Flowchart of ECG signal analysis in the telesurveillance system. Patients use the handheld recorder to obtain the single-lead ECG signal, which will be automatically transmitted to the Telehealth Center at the NTUH for monitoring.
© Copyright Policy - open-access
Related In: Results  -  Collection

License 1 - License 2
Show All Figures
getmorefigures.php?uid=PMC4440896&req=5

figure1: Flowchart of ECG signal analysis in the telesurveillance system. Patients use the handheld recorder to obtain the single-lead ECG signal, which will be automatically transmitted to the Telehealth Center at the NTUH for monitoring.
Mentions: The data flow of ECG signal analysis is illustrated in Figure 1. In this study, we divided the flowchart into two parts. The first part represents the data flow on the patient side. The flowchart shows how we derived the ECG signal from patients. Patients can use the ECG recorder, which is similar in size to handheld mobile phones, to derive single-lead ECG signals as independently as possible. The recorder can securely and quickly transmit the measured data to the hospital server over Ethernet connection or the wireless local area network (WLAN). The other part of the flowchart shows the data processing on the hospital side. Data preprocessing is an important process for data analysis. We adopted the finite impulse response (FIR) filter to remove noise and the drift caused from the baseline. After noise reduction, we extracted the key features of the ECG waveforms and used SVM or rule-based processing to construct a classification model, which could suggest diagnoses. Finally, the medical practitioners were able to make decisions with the help of the suggested diagnoses from the system.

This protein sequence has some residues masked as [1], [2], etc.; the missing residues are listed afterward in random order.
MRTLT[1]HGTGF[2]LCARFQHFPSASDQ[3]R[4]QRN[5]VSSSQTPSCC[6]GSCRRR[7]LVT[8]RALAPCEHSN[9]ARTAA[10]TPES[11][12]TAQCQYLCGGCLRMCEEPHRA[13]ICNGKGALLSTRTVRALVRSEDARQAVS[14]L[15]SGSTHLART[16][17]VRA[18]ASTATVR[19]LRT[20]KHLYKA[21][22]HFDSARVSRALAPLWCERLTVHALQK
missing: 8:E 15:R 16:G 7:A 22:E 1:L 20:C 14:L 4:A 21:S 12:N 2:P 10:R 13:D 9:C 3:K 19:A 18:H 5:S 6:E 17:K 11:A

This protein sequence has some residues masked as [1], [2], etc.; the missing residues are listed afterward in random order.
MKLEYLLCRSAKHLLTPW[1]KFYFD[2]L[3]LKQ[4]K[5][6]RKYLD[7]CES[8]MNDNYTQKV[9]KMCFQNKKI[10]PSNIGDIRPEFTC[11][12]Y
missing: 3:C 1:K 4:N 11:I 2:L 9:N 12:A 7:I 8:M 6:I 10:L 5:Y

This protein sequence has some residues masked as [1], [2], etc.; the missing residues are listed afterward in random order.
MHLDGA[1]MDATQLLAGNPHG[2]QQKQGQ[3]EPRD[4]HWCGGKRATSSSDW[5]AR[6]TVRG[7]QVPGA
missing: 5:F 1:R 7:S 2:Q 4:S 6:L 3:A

Bottom Line: In the clinical ECG database from the Telehealth Center of the National Taiwan University Hospital (NTUH), the experimental results showed that the ECG classifier yielded a specificity value of 96.66% for normal rhythm detection, a sensitivity value of 98.50% for disease recognition, and an accuracy value of 81.17% for noise detection.With this value-added service, the system could widely assist physicians and other health professionals with decision making in clinical practice.The system will be very helpful for the patient who suffers from cardiac disease, but for whom it is inconvenient to go to the hospital very often.

View Article: PubMed Central - HTML - PubMed

Affiliation: National Taiwan University, Graduate Institute of Biomedical Electronics and Bioinformatics, Taipei, Taiwan.

ABSTRACT